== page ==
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© 2008 Pearson Education Canada2.1 Chapter 2 An Overview of the Financial System
© 2008 Pearson Education Canada2.2 An Overview of the Financial System Primary Function of the Financial System is Financial Intermediation The channeling of funds from households, firms and governments who have surplus funds (savers) to those who have a shortage of funds (borrowers).
© 2008 Pearson Education Canada2.3 An Overview of the Financial System
© 2008 Pearson Education Canada2.4 Classifications of Financial Markets Debt Markets Short-term (maturity < 1 year) – the Money Market Long-term (maturity > 10 year) – the Capital Market Medium-term (maturity >1 and < 10 years)
© 2008 Pearson Education Canada2.5 Classifications of Financial Markets Equity Markets - Common stocks Primary Market - New security issues sold to initial buyers Secondary Market - Securities previously issued are bought and sold
© 2008 Pearson Education Canada2.6 Classifications of Financial Markets (Cont’d) Secondary Markets Exchanges Trades conducted in central locations (e.g., Toronto Stock Exchange and New York Stock Exchange) Over-the-Counter Markets Dealers at different locations buy and sell
© 2008 Pearson Education Canada2.7 Financial Market Instruments
© 2008 Pearson Education Canada2.8 Financial Market Instruments (Cont’d) Other Money Market Instruments Certificates of deposit Repurchase agreements Overnight funds
© 2008 Pearson Education Canada2.9 Financial Market Instruments (Cont’d)
© 2008 Pearson Education Canada2.10 Financial Market Instruments (Cont’d) Other Capital Market Instruments Canada savings bonds Provincial and municipal bonds Government agencies securities
© 2008 Pearson Education Canada2.11 Internationalization of Financial Markets International Bond Market Foreign bonds - sold in a foreign country and denominated in that country Eurobonds – denominated in a currency other than the country in which it is sold Eurocurrencies – foreign currencies deposited in banks outside the home country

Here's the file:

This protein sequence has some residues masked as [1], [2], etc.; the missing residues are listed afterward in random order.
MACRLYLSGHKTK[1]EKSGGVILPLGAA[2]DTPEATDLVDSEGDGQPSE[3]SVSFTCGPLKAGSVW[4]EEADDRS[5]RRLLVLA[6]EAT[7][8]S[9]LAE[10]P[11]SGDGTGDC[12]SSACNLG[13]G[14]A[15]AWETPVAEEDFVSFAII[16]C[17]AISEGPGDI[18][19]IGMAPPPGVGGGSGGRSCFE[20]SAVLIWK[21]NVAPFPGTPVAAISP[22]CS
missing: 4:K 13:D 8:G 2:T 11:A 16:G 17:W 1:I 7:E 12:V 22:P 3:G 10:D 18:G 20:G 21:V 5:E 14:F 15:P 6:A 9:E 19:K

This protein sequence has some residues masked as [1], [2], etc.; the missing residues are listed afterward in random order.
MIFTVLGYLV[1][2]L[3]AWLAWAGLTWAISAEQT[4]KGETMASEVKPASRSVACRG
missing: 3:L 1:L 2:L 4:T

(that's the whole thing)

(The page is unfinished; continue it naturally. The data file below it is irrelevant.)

© 2008 Pearson Education Canada2.12 World Stock Markets
© 2008 Pearson Education Canada2.13 Function of Financial Intermediaries Financial Intermediaries Engage in process of indirect finance Are needed because of transactions costs and asymmetric information
© 2008 Pearson Education Canada2.14 Function of Financial Intermediaries (Cont’d) Transactions Costs 1. Financial intermediaries make profits by reducing transactions costs. 2. They reduce transactions costs by developing expertise and taking advantage of economies of scale.
© 2008 Pearson Education Canada2.15 Function of Financial Intermediaries (Cont’d) Risk Sharing Create and sell assets with low risk characteristics and then use the funds to buy assets with more risk (also called asset transformation) Lower risk by helping people to diversify portfolios
© 2008 Pearson Education Canada2.16 Asymmetric Information Adverse Selection Before transaction occurs Potential borrowers most likely to produce adverse outcomes are ones most likely to seek loans and be selected
© 2008 Pearson Education Canada2.17 Asymmetric Information (Cont’d) Moral Hazard After transaction occurs Hazard that borrower has incentives to engage in undesirable activities making it more likely that loan won’t be paid back
© 2008 Pearson Education Canada2.18 Financial Intermediaries
© 2008 Pearson Education Canada2.19 Size of Financial Intermediaries
© 2008 Pearson Education Canada2.20 Regulation of Financial Markets
© 2008 Pearson Education Canada2.21 Regulation of Financial Markets Primary Reasons for Regulation 1.Increase information to investors - Decreases adverse selection and moral hazard problems - Securities commissions force corporations to disclose information
© 2008 Pearson Education Canada2.22 Regulation of Financial Markets (Cont’d) Primary Reasons for Regulation (continued) 2. Ensuring the soundness of intermediaries -Prevents financial panics -Restrictions on entry/assets/activities, disclosure, deposit insurance, limits on competition
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An Overview of the Financial System
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